Recruiting key employees costs money for things like finalists’ travel costs, so searches that don’t produce new hires add to an organization’s overhead. Costs also rise if outside help must be hired to cover a vacant position, as recently happened at PCC.

The college retained a consultant for $125,000 last year to run its financial aid operation for nine months until a new financial aid chief was hired. The consultant ended up staying four more months — at an added cost of more than $70,000 — when the permanent hire was delayed due to an unsuccessful search. PCC’s new financial aid boss starts work Monday making $105,00 a year.


Long hiring delays often cause related problems, experts say, such as low morale in affected work areas and stalled progress on major improvement projects.

Howell, the college spokeswoman, cited several causes for PCC’s hiring delays. Some candidates drop out, others need time to notify current employers or relocate to Tucson and the process requires time-consuming background checks, she said.

Other public entities face those same hurdles, yet still manage to hire far more quickly.

PCC’s recent search for a police chief, for example, took 14 months — about three times longer than it took the city of Tucson to hire a new police chief last year and twice as long it took the University of Arizona in 2014. Tucson’s chief search, like PCC’s, was complicated by a candidate dropping out and by the need to relocate the new hire, but that didn’t delay the city’s search.

The new police chief also starts work Monday at a salary of $105,000, leading a department where morale problems arose under the temporary chief the college installed to keep things running.

On average, PCC takes 216 days to hire a new administrator, Howell said. The city’s average is 30 to 75 days depending on the nature of the administrative job, while Pima County’s average is less than 60 days, officials there said.

Some of PCC’s planned quality improvements are behind schedule in the wake of hiring delays.

For example, a $400,000-plus plan to improve student advising with mobile technology was supposed to launch this fall but is on hold until next fall. The delay coincided with a recent seven-month search for a new head of information technology, but Howell said the events are unrelated.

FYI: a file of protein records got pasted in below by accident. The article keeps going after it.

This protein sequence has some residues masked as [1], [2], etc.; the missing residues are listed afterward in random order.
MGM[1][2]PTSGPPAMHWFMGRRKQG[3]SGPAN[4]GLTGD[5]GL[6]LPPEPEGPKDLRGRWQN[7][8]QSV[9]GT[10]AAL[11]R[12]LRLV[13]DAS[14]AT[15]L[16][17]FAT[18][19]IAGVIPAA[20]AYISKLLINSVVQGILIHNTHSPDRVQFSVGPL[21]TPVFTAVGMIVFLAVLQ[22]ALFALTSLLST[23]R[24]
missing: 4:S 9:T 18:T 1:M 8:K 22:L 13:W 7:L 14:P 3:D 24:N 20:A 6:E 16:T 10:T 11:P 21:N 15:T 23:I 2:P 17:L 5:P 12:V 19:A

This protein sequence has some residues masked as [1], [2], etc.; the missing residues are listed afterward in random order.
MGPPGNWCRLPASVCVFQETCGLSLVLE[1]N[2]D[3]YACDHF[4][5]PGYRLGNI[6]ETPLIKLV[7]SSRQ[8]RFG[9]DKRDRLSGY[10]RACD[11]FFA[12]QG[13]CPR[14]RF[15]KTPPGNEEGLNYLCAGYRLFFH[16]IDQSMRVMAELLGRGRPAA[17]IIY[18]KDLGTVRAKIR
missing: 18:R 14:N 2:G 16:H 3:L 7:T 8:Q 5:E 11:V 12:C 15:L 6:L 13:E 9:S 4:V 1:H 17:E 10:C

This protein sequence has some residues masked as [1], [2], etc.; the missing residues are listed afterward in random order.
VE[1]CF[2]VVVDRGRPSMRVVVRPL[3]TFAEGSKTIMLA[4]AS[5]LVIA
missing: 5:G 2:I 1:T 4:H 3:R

PCC’s Governing Board formed an advisory committee last year to get help with human resource issues, but it’s unclear how well the setup is working.

Board members Mark Hanna and Martha Durkin, who are on the advisory group, told the Star they didn’t know PCC was taking an average of 216 days to fill administrative jobs because college officials never mentioned it.

Instead, they said, officials cited a 43-day average — the time it takes PCC to fill all job openings, not just administrative.

The advisory committee also has ignored Arizona’s open meetings law, the Star found in a review of agendas and minutes.

The law requires meeting agendas to describe public business in enough detail to let taxpayers know ahead of time what’s expected to occur. Most of the advisory committee’s agendas include a business item called “miscellaneous” without any specifics.

The law also requires public bodies to post minutes of their meetings within three business days, something PCC failed to do after the committee’s last meeting on Aug. 11. The minutes still weren’t available as of Saturday, Aug. 20.

Hanna and Durkin said they’re satisfied the college is headed in the right direction.

“I have confidence that our HR department and search committees are doing a thorough job in filling critical administrative positions,” Hanna said.

Durkin agreed.

“The quality of the employees hired and promoted matters more than the time it takes to complete the process,” she said.

Contact reporter Carol Ann Alaimo at or 573-4138.